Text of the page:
The Birchall Centre, Lennard-Jones Laboratories, Keele University, Staffordshire UK) in March 2013 regarding high levels of Aluminium detected in the South Western Victorian town of Hamilton
“It is my opinion that any value above 0.5 mg/L is totally unacceptable and a potential health risk. Where such values are maintained over days, weeks or even months, as indeed is indicated by the data you sent to me, these represent a significant health risk to all consumers. While consumers may not experience any short term health effects the result of longer term exposure to elevated levels of aluminium in potable waters may be a significant increase in the body burden of aluminium in these individuals. This artificially increased body burden will not return to ‘normal’ levels when the Al content of the potable water returns to normal but will act as a new platform level from which the Al body burden will continue to increase with age.
Leven River Penguin – Tasmania – Turbidity
January 19 2016: Leven River Penguin (Tasmania) Penguin Surf Club- Turbidity 7.21 NTU
2017/18: Leven River Penguin (Tasmania) Turbidity 7.7 NTU (max), 0.83 NTU (mean)
Chlorine-resistant pathogen reduction: Where filtration alone is used as the water treatment
process to address identified risks from Cryptosporidium and Giardia, it is essential
that filtration is optimised and consequently the target for the turbidity of water leaving
individual filters should be less than 0.2 NTU, and should not exceed 0.5 NTU at any time
Disinfection: A turbidity of less than 1 NTU is desirable at the time of disinfection with
chlorine unless a higher value can be validated in a specific context.
Aesthetic: Based on aesthetic considerations, the turbidity should not exceed 5 NTU at the
Leven River Penguin (Tasmania) – Chromium
2016/17 – Leven River Penguin (Chromium) – Chromium 0.0533mg/L
Based on health considerations, the concentration of hexavalent chromium (Cr(VI)) in
drinking water should not exceed 0.05 mg/L. If the concentration of total chromium exceeds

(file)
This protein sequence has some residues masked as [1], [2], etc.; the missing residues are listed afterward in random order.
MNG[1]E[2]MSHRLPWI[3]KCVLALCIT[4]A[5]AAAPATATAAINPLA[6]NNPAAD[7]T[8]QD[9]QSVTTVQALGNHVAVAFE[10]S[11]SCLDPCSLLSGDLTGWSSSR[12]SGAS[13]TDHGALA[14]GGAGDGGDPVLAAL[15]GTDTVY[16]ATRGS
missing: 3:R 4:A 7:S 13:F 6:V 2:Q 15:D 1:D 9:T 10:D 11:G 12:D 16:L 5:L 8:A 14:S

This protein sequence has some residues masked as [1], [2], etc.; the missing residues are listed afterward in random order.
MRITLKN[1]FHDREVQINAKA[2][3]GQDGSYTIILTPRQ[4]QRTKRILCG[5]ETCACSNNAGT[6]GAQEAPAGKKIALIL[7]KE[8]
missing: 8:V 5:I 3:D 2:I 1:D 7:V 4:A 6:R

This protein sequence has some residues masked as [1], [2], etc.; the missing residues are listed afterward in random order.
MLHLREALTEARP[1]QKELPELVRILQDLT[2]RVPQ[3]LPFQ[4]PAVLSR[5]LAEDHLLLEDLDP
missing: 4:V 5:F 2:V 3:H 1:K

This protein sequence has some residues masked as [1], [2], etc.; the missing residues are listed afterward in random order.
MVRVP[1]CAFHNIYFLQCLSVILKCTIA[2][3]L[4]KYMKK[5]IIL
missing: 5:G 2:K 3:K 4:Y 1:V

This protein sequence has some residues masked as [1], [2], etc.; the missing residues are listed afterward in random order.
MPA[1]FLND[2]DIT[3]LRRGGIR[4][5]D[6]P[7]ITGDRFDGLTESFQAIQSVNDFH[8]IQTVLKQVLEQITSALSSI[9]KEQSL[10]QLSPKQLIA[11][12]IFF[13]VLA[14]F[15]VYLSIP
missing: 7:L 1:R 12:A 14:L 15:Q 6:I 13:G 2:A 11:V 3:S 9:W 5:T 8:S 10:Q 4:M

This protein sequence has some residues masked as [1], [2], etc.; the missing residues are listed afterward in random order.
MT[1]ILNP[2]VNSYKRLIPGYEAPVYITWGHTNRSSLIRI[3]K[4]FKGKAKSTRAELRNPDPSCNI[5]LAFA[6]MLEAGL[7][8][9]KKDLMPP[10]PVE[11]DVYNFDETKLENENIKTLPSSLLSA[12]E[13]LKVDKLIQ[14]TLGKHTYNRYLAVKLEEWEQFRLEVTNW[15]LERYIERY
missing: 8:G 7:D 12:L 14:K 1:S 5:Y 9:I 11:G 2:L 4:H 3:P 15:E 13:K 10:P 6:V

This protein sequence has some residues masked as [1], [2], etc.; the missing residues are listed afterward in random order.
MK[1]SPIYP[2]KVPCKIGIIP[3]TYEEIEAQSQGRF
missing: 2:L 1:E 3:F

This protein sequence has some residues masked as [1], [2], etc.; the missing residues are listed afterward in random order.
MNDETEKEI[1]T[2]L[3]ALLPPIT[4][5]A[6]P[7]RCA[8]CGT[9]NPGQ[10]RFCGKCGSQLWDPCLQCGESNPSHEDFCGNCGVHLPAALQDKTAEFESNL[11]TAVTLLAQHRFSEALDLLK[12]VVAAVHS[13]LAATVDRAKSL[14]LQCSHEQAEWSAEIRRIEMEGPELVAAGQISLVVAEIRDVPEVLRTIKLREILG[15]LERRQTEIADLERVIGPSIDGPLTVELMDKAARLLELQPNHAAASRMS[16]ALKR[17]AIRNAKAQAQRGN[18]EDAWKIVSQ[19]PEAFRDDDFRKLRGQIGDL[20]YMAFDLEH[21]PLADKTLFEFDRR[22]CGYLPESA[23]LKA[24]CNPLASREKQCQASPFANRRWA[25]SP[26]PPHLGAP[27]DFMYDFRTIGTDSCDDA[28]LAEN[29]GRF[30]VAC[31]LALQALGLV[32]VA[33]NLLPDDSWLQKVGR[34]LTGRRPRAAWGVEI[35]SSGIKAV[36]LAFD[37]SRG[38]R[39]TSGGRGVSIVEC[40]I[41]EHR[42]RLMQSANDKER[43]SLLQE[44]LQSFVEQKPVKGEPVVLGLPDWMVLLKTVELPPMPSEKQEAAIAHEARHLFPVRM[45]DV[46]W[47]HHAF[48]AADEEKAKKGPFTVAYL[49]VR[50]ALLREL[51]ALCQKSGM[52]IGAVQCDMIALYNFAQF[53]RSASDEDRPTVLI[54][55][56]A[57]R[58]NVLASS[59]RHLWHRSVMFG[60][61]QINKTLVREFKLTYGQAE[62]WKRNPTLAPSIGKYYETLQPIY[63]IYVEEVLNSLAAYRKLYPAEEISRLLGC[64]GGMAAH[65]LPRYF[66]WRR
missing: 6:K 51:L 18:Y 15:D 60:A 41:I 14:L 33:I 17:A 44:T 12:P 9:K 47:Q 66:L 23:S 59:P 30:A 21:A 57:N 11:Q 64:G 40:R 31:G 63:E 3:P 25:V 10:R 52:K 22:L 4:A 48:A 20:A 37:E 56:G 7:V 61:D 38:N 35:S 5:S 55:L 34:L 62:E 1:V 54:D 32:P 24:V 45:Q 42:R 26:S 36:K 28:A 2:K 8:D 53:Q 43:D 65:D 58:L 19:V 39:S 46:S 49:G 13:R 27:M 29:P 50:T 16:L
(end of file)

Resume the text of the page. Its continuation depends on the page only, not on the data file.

this value then a separate analysis for hexavalent chromium should be undertaken.
Chromium is present in the environment in the trivalent (Cr(III)) and hexavalent (Cr(VI)) states.
Trivalent chromium is the most common naturally occurring state. Most soils and rocks contain small amounts of chromium oxide, and weathering, oxidation and bacterial action convert this insoluble compound into soluble Cr(III) salts.
Trivalent chromium salts are used in leather tanning, manufacture of catalysts, paint pigments, fungicides, and ceramic and glass manufacture. Trivalent chromium is an essential trace element for humans, with food being the major source of intake.
Hexavalent chromium occurs infrequently in nature. Its presence in water is generally the result of industrial and domestic chromium waste discharges. Hexavalent chromium compounds are used in the metallurgical industry for chrome alloy and chrome metal production, and in the chemical industry as oxidising agents.
Hexavalent chromium is not considered to be an essential nutrient and harmful effects due to chromium have been attributed to this form.
Total chromium concentrations in drinking water are usually less than 0.005 mg/L although
concentrations between 0.06 mg/L to 0.12 mg/L have been reported overseas.
TYPICAL VALUES IN AUSTRALIAN DRINKING WATER
In major Australian reticulated supplies concentrations of total chromium range up to 0.03 mg/L, with typical concentrations usually less than 0.005 mg/L.